Barry Flanagan, Maquette for Camdonian (1980)
Each month, Love Camden highlights an object from the Camden Art Collection that ties in with the cultural agenda across the borough of Camden. Featuring works by Barry Flanagan, Barbara Hepworth and Lancelot Ribeiro and many more, our Hidden Treasures series aims to provide insight in the history and legacy of some of the collection’s finest works. This month: Barry Flanagan.
This January sees the conclusion of the Frieze Sculpture Park exhibition, on display since last year and now nearing its closing date on the 8th of January 2017. Featuring 19 works by famous artists such as Ed Herring, Jean DuBuffet and Lynn Chadwick and curated by Yorkshire Sculpture Park curator Clare Lilley, the exhibition puts sculpture in a different light, allowing the works to engage with the landscape of Regent’s Park.
The Frieze Sculpture Park exhibition also displays a work by one of Camden’s favorite artist, Barry Flanagan, an infamous figure in Camden’s cultural history.
A Central Saint Martin’s graduate and professor, member of the Royal Academy and recipient of an OBE award, Flanagan is probably best known for his monumental bronze hares, one of which decorates the grounds of Regent’s Park in full glory.
Flanagan’s practice was grounded in ideas of pataphysics, his interest in the science of imaginary solutions and his playful approach to sculpting. His attitude towards the broader practice of artistic production proved a major influence on the development of sculpture after 1967.
The Camden Collection holds one of his works, Maquette for Camdonian, a scaled model submitted for the 1980 Camden Sculpture Competition, partially funded by the Arts Council, an explorative move into commissioning art for public display. Flanagan’s large-scale version is currently displayed in the north corner of Lincoln Inn Fields, while its smaller sibling remains in the Camden Collection and, as such, has led quite a different life.
With its public sculpture show, Frieze has opened up sculpture, by some considered to be one of the more ‘inaccessible’ forms of art, to the public. Literally. Where artistic mediums such as photography and film easily extend beyond the official walls of the museum, through cinema’s, glossy magazines and the printing press, sculpture has always remained somewhat entrenched in the more ‘elite’ vocabularies of the art world. Sculptures are often large and difficult to transport, and without the traditional presence of a frame they tend to ask for a different presentation within a space. It is all too easy to revert to the blank, white context of a museum. Taking the sculptures out of the museum and placing them in the public area of Regent’s Park changes the way we look at them. By making the sculptures ‘blend in’ with the surrounding park, they become approachable to any unsuspecting, meandering visitor, effectively democratising who can see them and what it means to look at art.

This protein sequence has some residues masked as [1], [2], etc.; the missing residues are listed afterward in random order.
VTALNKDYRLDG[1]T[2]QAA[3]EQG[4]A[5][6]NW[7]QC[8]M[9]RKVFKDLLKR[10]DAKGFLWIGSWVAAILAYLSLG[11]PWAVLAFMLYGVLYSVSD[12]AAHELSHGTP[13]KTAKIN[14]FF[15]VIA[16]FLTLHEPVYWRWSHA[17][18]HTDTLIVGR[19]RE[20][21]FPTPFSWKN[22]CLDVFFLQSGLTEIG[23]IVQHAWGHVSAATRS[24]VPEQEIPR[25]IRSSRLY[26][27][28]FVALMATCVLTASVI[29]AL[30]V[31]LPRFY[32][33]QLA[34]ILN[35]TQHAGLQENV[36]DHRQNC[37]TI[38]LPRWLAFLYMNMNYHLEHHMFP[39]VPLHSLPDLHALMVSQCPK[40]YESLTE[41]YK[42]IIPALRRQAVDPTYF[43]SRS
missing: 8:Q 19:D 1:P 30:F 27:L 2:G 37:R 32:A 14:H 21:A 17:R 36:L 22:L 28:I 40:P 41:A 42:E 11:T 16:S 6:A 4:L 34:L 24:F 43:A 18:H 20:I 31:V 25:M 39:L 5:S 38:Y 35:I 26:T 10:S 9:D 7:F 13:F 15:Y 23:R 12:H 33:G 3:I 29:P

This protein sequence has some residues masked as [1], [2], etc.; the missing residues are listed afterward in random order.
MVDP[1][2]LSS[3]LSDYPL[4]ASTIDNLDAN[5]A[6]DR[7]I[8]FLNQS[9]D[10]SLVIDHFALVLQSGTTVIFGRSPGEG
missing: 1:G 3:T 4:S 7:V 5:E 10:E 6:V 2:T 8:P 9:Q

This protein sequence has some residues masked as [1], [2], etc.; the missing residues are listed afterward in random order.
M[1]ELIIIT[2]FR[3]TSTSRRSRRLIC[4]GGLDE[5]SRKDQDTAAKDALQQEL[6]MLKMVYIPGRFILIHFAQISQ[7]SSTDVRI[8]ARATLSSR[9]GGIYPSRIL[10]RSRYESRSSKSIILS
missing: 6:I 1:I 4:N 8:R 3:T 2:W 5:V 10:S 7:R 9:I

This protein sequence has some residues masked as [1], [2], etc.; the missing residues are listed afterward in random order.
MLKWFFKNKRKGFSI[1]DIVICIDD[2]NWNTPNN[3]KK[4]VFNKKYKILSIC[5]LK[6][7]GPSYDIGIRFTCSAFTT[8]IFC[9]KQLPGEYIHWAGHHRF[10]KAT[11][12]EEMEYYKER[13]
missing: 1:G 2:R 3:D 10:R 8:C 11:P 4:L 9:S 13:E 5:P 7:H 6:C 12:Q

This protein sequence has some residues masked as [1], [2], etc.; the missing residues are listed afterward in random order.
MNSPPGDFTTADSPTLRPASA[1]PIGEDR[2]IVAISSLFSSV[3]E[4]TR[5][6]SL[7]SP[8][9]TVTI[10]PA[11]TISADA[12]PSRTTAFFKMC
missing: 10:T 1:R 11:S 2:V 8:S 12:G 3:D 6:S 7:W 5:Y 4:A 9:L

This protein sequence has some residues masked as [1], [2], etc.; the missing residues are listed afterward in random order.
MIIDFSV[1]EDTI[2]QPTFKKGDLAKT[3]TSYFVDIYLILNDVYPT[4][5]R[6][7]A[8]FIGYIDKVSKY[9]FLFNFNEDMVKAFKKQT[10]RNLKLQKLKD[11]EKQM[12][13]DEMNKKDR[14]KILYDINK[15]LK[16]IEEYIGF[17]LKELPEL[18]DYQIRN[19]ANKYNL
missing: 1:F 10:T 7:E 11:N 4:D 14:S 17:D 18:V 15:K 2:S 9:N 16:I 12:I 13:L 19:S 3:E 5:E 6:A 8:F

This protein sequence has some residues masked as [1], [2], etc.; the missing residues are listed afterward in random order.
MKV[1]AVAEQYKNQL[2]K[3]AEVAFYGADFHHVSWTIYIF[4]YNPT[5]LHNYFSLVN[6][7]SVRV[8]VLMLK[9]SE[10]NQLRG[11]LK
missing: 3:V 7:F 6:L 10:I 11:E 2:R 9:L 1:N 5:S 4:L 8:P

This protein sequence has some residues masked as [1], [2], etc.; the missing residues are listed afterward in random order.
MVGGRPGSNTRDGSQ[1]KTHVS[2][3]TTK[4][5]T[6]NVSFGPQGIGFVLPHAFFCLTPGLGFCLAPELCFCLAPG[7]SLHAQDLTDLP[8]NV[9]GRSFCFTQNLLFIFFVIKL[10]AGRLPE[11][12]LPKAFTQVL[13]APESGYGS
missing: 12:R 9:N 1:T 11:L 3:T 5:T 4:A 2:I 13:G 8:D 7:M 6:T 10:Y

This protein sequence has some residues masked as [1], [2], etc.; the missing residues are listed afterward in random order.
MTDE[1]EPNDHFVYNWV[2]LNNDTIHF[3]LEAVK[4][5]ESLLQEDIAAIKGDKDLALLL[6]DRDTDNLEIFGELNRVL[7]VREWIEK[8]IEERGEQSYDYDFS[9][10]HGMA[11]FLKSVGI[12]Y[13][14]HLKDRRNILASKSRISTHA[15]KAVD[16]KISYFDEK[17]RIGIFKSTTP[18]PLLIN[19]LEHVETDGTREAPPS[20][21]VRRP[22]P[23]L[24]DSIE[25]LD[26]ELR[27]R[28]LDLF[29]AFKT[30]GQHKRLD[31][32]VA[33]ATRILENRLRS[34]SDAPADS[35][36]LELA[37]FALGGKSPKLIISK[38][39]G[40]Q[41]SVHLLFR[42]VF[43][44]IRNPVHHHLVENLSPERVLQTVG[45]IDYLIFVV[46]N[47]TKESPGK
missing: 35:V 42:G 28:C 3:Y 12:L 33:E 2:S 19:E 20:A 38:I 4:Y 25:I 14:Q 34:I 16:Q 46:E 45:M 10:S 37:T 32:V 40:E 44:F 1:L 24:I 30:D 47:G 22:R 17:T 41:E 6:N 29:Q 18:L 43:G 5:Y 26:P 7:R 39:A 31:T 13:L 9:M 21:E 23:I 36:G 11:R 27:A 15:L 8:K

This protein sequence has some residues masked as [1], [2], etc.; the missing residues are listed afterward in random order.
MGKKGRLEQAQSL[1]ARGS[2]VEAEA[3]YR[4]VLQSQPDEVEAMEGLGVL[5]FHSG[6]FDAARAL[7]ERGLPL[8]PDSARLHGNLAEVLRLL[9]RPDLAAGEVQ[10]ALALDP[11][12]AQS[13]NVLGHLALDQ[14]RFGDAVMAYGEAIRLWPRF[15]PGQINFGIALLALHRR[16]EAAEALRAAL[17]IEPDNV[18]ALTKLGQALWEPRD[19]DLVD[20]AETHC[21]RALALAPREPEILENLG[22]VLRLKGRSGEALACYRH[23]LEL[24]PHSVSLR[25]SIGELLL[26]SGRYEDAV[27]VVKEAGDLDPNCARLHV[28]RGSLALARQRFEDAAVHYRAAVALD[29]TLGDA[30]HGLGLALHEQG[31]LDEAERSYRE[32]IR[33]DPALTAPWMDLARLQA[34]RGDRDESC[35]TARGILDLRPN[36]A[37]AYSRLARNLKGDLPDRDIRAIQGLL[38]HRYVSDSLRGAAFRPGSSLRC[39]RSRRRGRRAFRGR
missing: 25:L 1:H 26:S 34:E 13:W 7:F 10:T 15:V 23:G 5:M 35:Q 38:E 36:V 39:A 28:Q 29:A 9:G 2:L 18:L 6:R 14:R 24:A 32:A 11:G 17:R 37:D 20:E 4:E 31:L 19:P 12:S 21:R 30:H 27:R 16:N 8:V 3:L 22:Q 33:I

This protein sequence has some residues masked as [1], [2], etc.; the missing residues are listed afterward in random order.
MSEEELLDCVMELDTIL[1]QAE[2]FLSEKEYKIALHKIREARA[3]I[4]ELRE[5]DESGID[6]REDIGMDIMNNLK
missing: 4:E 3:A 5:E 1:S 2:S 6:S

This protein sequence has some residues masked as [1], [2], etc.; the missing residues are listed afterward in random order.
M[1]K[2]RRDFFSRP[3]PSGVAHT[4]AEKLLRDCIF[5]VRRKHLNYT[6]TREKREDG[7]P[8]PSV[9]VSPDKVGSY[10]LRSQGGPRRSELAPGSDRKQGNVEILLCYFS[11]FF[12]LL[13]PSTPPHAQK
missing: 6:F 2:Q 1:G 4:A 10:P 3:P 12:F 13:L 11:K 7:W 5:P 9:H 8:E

Maquette for Camdonian, as well as its big brother Camdonian, is made entirely from sheet metal. However, where Camdonian is a public piece of art and has been outside for all these years, exposed to the elements and coveted by pigeons and city workers alike, Maquette for Camdonian has remained within the stillness of the Camden Collection. Its grey and brown patina, produced by the artist, gives the surface an eroded, powdery allure. The entire sculpture breathes a touchable quality; you want to stroke it just to see how it feels. This material ‘softness’ is once again expressed in the way the metal is cut out and bent in the middle. Ragged edges are simultaneously sharp and teeth-like, but also express a certain flexibility of the material. It is almost as if someone took a can opener to the shape, enraptured by a daze of madness, to see what was hiding inside.
Its structure if often thought of as having a humorous, almost self-referential quality, showing Flanagan’s ‘joie de vivre’. It is a prime example of his playful appreciation and experimentation with lines, surface and shapes (Michael McNay, Hidden Treasures of London, London: Random House Books, 2015.) Its ragged edges call into mind manual labor, both in the realms of factory production as well as the domestic spaces of the kitchen and home. Maquette for Camdonian exposes sculpture itself as the metal curls back, to show just another ‘view’ of the world through the empty space now exposed.
For more information on the artist please visit his website. Want to know more about Frieze Sculpture Park? Read our blog on the exhibition or visit Frieze to see a full list of artworks on display at Regent’s Park.
The Camden Art Collection comprises a rich variety of works dating from the late 1950s to today, by artists who have had a strong connection to the borough, including Sandra Blow, Jean Cooke, John Bratby, Maggie Hambling, Derek Jarman, Prunella Clough, Terry Frost, Adrian Heath, Wilhemina Barns-Graham and limited edition works on paper by David Hockney and Patrick Caulfield. For more information visit our online archive.
Header image: Barry Flanagan, Drummer, 1996, Waddington Custot Galleries, at Frieze Sculpture Park, Courtesy of Linda Nylind/Frieze
Read more of our Hidden Treasure series by clicking below!